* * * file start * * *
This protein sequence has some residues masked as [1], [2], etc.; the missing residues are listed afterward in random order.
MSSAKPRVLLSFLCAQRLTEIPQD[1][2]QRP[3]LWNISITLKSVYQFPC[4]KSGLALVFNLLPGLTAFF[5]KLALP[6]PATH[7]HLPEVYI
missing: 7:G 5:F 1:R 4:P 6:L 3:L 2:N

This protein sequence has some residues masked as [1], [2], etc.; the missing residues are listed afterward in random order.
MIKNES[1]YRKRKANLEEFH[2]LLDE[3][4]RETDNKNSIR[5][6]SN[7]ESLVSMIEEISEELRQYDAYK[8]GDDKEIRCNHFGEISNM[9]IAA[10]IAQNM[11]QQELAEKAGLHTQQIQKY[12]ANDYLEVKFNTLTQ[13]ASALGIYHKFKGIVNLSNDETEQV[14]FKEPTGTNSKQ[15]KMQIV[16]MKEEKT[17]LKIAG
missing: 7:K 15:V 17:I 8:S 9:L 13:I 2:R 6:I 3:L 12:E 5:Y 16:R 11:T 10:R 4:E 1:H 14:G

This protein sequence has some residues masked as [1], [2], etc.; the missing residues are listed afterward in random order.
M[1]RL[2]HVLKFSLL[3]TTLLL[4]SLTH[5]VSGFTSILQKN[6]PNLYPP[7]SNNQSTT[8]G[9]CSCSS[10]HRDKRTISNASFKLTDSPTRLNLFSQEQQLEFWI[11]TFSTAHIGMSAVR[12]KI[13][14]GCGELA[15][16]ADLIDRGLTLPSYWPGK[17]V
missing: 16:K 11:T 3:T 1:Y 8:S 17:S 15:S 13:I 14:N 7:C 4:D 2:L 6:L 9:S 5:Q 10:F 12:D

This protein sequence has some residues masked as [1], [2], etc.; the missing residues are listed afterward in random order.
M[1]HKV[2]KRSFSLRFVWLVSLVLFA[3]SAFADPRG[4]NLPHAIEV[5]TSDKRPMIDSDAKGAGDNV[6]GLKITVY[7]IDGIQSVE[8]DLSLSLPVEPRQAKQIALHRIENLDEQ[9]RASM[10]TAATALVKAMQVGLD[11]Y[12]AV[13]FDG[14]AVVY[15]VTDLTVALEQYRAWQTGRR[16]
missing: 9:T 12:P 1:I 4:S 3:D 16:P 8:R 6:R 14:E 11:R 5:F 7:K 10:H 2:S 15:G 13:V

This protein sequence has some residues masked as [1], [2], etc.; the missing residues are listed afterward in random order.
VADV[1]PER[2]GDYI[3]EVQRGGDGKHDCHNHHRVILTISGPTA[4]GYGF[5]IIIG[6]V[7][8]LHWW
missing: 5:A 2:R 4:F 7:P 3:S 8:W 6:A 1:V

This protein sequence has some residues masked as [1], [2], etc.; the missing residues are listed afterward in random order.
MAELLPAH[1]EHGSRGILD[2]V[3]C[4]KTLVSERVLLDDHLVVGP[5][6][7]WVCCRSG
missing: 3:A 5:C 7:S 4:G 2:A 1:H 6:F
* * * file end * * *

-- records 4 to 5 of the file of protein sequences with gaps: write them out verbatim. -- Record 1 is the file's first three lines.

This protein sequence has some residues masked as [1], [2], etc.; the missing residues are listed afterward in random order.
M[1]HKV[2]KRSFSLRFVWLVSLVLFA[3]SAFADPRG[4]NLPHAIEV[5]TSDKRPMIDSDAKGAGDNV[6]GLKITVY[7]IDGIQSVE[8]DLSLSLPVEPRQAKQIALHRIENLDEQ[9]RASM[10]TAATALVKAMQVGLD[11]Y[12]AV[13]FDG[14]AVVY[15]VTDLTVALEQYRAWQTGRR[16]
missing: 9:T 12:P 1:I 4:S 3:D 16:P 8:R 6:R 14:E 11:R 5:F 7:K 10:H 2:S 15:G 13:V

This protein sequence has some residues masked as [1], [2], etc.; the missing residues are listed afterward in random order.
VADV[1]PER[2]GDYI[3]EVQRGGDGKHDCHNHHRVILTISGPTA[4]GYGF[5]IIIG[6]V[7][8]LHWW
missing: 5:A 2:R 4:F 7:P 3:S 8:W 6:A 1:V